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Title: The Effects of Religious Commitment on Psychological Stress among the Students of Tripoli University
Authors: Osama Omar M. Elazzabi
Keywords: FPBU
Issue Date: 2012
Publisher: Universiti Sains Islam Malaysia
Abstract: This study aimed to investigate the effects of religious commitment on psychological stress among the students of Tripoli University, Libya. It also attempted to identify the casual relationship between religious commitment and the stress on one hand and some selected demographic variables such as gender, year of study, CGPA and faculty on the other hand. A number of 800 respondents were randomly selected from targeted population used stratified random technique. These numbers represented eight faculties of the university, namely faculty of Law, Science, Engineering, Agriculture, Arts, Human Sciences, Economics and Physical Education. The researcher adopted psychological stress scale of Dukhan and Hajar (2005) to examine students level of stress, while constructed Religious commitment scale due to unavailability of appropriate instrument precisely measure what he intended to measure. Many tests were used to test the reliability and validity of the used scales such as Cronbach’ alpha, Principal Component Analysis (PCA) and Confirmatory Factor Analysis (CFA) and the results suggested that both scales psychometrically sound, valid and reliable. Furthermore, the Structural Equation Modeling (SEM) was employed to tested the suggested model and test its invariance across gender and faculty while Multivariate Analysis of Variance (MANOVA) was employed to examine Stress and Religious Commitment across gender, year of study, CGPA and Faculty. The analysis suggested that there is a positive reciprocal statistical significant between religious commitment and psychological stress among the students. Interestingly, the analysis also indicated a positive relationship between Religious Commitment and academic achievement on one hand, while psychological stress negatively affect students’ academic performance on the other hand. Additionally, results also showed that there were statistical significant differences in the level of religious commitment and stress across gender, CGPA, year of study and faculty. It was found that male students were more stressful and more committed compared to their female counterparts, while high performance students were more stressful and committed than their low performance fellows. Finally, the analysis also suggested that final year students were more stressful and committed than their first, second and third years counterparts, while the result was overlapping between arts and science faculties.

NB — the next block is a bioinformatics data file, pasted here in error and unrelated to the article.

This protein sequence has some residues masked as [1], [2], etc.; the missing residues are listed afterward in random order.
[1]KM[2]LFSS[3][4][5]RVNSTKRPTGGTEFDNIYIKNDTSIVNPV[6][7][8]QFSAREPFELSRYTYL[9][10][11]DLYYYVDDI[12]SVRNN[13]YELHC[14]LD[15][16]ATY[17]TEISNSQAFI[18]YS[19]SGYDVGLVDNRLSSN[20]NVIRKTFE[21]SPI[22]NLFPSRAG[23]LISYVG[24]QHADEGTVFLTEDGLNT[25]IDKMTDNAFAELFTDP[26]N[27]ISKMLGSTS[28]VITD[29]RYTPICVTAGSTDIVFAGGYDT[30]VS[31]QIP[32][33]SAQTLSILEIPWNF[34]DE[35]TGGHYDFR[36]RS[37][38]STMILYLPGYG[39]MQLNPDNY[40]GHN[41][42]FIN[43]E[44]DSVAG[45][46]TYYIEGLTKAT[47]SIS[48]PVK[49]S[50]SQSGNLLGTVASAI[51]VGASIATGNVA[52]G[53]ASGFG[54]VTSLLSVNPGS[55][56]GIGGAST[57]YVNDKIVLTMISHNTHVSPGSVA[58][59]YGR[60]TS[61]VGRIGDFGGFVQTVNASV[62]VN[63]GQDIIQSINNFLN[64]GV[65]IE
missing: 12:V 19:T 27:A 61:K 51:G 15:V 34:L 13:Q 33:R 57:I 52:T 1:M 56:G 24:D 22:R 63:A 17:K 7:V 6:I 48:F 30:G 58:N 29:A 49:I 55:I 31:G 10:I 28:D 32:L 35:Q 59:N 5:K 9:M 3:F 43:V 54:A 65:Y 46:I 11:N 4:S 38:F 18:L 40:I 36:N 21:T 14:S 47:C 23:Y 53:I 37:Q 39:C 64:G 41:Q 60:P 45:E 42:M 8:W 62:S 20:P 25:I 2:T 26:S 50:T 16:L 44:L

Appears in Collections:Ph.D

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